You wouldn't expect a guy named Seaman to live anywhere but on a boat and work for anybody but a Navy.

Which is exactly what Clay Seaman does. For the last couple of years he let the Navy furnish his digs aboard the aircraft carrier America. Then he was transfered to Washington, where he works as a lawyer in the judge advocate general's office.

No doubt it's hard, after two years of free living on the open ocean, to imagine tying yourself down to a four-walls apartment with a long-term lease and a fat monthly payment.

So when Seaman arrived he brought his house with him. This time it wasn't 2,000 feet long and it didn't have airplanes on the roof. It was, instead, 40 feet long and 30 years old, and it had holes in the roof where the rain came in.

Seaman picked up his 1947 Chris Craft in Virginia Beach and Powered his way up the Chesapeake, into the Potomac and on up to his new home. He checked around and found that getting a place to put his house in the nation's capital was a challenge.

Or at least it used to be, before Tom Rowan got going.

For years liveaboard boat facilities in Washington were almost always under-the-table arrangements because almost all the marines are leased from the National Park Service and NPS doesn't abide houseboating.

But in the last 18 months a startling transformation has occurred on the Southwest waterfront, which five years ago looked a lot like Berlin just after the bombing stopped. Tom Rowan started building docks, and every time he got one finished people came clamoring to his Gangplank Restaurant with money in their fists, asking for space for their boats.

Rowan has built about 220 slips in the last year and a half and they're just about all taken. Before he's done he'll have 350 boat spaces stretching more than a quarter of a mile in front of Hogate's and the other monolithic waterfront restaurants and motels of the new Southwest.

Cliff Persson is the marine construction expert Rowan talked out of going to Nigeria so he'd stay around and build the Gangplank docks. Persson says he can't understand it. "You read in the papers and you watch television and they say the dollar's falling, prices are up, unemployment is up. But evert time we finish a dock, it's full."

Part of the reason may be that Gangplank is providing room for people like Seaman who want more than a place to park. They want a place to live.

"Look," said Seaman, "I paid $8,000 for the boat, I pay $90 a month for the slip and I'm building some equity." And he has something to do with himself in his off hours.

Like putting in a water heater, a shower, a stereo, a new electric galley, a microwave oven, an air conditioner and fiberglass to cover all the leaks in the leaky roof. That's in the last six weeks.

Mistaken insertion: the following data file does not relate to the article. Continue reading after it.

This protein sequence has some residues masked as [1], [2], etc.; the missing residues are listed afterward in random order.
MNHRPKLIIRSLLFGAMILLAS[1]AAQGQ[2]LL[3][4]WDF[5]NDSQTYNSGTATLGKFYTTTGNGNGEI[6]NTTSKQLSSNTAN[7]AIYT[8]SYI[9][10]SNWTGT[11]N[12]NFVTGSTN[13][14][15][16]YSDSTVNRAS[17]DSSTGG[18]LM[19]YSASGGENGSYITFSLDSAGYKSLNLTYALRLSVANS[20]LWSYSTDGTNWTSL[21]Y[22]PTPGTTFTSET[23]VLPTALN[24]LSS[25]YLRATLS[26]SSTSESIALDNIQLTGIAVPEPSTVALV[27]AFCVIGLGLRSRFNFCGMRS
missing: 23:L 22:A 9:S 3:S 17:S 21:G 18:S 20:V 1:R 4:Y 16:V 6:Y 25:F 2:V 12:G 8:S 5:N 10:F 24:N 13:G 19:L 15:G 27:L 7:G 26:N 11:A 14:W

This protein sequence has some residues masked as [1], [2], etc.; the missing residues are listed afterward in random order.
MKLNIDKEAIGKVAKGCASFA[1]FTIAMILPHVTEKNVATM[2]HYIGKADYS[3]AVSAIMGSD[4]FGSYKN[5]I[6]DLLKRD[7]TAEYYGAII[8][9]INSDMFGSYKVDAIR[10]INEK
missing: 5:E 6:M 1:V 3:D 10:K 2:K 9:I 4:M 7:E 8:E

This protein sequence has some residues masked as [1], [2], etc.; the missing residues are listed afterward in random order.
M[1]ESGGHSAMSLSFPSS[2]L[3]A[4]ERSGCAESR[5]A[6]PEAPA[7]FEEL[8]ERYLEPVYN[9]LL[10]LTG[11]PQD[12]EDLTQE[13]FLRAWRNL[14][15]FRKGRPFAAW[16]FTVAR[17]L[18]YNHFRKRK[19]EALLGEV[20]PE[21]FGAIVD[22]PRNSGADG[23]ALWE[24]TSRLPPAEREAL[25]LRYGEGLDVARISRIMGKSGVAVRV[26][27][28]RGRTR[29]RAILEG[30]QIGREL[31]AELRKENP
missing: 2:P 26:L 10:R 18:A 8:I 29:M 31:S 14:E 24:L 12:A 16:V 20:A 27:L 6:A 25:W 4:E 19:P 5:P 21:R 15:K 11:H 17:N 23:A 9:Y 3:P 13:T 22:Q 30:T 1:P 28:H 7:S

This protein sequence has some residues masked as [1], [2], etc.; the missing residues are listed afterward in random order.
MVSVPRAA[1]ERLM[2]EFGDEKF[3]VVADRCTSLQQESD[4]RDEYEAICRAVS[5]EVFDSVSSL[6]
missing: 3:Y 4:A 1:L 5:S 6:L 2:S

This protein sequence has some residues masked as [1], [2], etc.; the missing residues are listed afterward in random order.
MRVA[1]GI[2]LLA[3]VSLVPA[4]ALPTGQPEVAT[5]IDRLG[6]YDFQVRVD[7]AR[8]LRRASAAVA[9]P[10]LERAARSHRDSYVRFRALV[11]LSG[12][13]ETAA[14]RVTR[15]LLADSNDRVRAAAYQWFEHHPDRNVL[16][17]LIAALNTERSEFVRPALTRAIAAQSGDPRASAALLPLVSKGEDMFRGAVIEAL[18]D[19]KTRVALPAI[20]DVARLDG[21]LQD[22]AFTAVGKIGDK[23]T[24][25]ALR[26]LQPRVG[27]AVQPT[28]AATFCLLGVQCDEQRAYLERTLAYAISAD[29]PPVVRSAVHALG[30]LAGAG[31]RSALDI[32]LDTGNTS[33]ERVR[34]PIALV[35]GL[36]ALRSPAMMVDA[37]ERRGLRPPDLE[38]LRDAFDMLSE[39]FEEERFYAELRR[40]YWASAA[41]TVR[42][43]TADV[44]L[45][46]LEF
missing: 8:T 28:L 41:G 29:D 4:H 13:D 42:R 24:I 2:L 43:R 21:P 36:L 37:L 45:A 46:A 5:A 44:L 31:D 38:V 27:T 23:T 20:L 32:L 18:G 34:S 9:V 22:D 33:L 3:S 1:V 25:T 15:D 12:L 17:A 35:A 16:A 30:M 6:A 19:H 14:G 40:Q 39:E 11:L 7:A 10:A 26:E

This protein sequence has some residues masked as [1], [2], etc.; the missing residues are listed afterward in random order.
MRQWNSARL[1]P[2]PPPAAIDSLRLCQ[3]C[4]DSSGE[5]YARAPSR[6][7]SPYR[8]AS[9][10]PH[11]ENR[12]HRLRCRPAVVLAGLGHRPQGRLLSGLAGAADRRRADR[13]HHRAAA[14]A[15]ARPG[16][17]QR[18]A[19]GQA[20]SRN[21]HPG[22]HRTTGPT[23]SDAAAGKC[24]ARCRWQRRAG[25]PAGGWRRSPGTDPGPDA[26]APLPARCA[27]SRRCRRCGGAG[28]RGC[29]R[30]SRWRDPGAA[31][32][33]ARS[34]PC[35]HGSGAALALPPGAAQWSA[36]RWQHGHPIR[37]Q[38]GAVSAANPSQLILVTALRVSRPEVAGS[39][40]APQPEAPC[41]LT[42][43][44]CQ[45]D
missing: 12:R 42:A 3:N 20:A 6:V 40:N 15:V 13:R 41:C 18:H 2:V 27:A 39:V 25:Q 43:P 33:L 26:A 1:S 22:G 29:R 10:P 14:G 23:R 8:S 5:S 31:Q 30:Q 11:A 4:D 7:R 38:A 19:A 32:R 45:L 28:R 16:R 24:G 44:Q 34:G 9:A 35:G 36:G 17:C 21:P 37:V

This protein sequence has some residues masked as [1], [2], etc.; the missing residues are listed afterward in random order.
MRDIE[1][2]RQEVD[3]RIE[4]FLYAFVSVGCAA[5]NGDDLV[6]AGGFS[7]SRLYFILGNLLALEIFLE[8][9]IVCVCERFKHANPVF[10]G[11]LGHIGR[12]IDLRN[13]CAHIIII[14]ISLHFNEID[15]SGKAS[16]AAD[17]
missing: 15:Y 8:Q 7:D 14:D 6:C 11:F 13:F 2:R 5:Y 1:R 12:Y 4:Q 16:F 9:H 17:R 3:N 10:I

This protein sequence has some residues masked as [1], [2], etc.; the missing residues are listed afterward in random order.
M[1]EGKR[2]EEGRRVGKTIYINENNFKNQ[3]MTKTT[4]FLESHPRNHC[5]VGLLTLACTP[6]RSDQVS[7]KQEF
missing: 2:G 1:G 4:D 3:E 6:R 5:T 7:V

There's plenty more like Seaman at Gangplank. Single women, single men, young couples, even families living aboard old, rebuilt cruisers or new luxury houseboats. Finding out how many isn't easy, because there's a bit of a fine line on liveaboards. Some folks live aboard when they feel like it but have access to other digs when the going gets rough, like in the dead of winter.

Rowan says he's trying for a 15 to 20 per cent complement of liveaboards. It helps security to have regulars around all the time, he said, but higher populations than that would overload facilities.

The business of overloading facilities is ticklish, anyway. Harbor Police and housing officials say there is no law on the D.C. books against living on a boat. But there is a law against dumping sewage from a docked vessel. The Gangplank liveaboards appear to be in violation of that law, according to John Brink, head of air and water quality control for the District.

Brink cited a D.C. regulation barring discharge of any waste, treated or untreated, from any vessel berthed at a marina, dock or basin.

Since Gangplank has no shore tie-ins for sewage from boats, boat owners would have to cast off their lines and maneuver out into the river every time they had to flush in order to be in compliance with the law, Brink said.

The sewage problems notwithstanding, life on the rolling wave is and apparently will continue to be a booming enterprise in Washington.

Once the new Metro tunnel under the ship channel is finished there will be boat docks stretching from the Wilson Line pier clear up to the gates to the Tidal Basin, according to current plans. Unless things change dramatically, it looks they'll all be full.